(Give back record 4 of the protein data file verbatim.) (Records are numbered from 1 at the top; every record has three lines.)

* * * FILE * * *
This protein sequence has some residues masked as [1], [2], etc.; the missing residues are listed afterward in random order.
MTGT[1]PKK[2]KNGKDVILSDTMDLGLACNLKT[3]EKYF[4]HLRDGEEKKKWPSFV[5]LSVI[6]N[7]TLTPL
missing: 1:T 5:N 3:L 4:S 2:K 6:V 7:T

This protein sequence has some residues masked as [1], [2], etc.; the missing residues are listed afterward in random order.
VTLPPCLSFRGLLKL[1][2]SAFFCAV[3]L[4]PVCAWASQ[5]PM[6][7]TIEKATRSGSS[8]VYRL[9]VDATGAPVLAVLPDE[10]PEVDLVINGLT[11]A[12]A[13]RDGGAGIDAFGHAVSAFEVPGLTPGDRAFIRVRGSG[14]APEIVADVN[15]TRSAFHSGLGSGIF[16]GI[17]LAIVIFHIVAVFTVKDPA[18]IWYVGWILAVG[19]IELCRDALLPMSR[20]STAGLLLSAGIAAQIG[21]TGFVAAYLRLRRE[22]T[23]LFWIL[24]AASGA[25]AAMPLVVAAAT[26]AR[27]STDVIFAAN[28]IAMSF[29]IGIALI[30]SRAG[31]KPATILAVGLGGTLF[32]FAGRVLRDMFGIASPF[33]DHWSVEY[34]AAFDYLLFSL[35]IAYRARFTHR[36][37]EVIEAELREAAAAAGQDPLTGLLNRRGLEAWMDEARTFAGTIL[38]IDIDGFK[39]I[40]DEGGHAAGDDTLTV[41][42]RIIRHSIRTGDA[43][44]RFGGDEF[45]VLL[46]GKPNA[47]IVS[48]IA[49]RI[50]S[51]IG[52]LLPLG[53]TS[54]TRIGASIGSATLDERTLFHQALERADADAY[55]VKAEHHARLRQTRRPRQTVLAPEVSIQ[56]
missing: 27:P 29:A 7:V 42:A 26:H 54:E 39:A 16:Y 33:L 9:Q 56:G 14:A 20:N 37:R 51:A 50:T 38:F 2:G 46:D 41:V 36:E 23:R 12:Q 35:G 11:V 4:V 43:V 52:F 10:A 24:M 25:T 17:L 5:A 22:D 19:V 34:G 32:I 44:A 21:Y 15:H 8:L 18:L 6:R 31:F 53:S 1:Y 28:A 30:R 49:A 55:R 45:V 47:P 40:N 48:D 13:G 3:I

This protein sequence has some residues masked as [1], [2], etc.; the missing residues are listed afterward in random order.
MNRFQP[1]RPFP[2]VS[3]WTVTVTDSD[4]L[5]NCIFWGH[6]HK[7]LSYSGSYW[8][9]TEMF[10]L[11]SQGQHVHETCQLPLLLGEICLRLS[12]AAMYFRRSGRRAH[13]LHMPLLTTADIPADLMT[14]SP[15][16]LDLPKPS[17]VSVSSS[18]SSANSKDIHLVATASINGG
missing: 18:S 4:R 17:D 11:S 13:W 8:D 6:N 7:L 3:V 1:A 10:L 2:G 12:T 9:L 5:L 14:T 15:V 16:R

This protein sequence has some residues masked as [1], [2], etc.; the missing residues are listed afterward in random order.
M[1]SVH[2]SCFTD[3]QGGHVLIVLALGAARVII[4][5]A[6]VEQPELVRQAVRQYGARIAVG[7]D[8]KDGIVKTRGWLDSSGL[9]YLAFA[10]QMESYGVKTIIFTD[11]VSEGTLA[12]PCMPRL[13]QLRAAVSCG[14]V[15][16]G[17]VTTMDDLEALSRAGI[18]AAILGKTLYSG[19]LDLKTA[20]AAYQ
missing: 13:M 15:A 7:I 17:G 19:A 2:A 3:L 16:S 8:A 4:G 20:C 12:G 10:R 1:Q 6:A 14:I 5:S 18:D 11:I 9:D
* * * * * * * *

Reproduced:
This protein sequence has some residues masked as [1], [2], etc.; the missing residues are listed afterward in random order.
M[1]SVH[2]SCFTD[3]QGGHVLIVLALGAARVII[4][5]A[6]VEQPELVRQAVRQYGARIAVG[7]D[8]KDGIVKTRGWLDSSGL[9]YLAFA[10]QMESYGVKTIIFTD[11]VSEGTLA[12]PCMPRL[13]QLRAAVSCG[14]V[15][16]G[17]VTTMDDLEALSRAGI[18]AAILGKTLYSG[19]LDLKTA[20]AAYQ
missing: 13:M 15:A 7:I 17:G 19:A 2:A 3:L 16:S 8:A 4:G 20:C 12:G 10:R 1:Q 6:A 14:I 5:S 18:D 11:I 9:D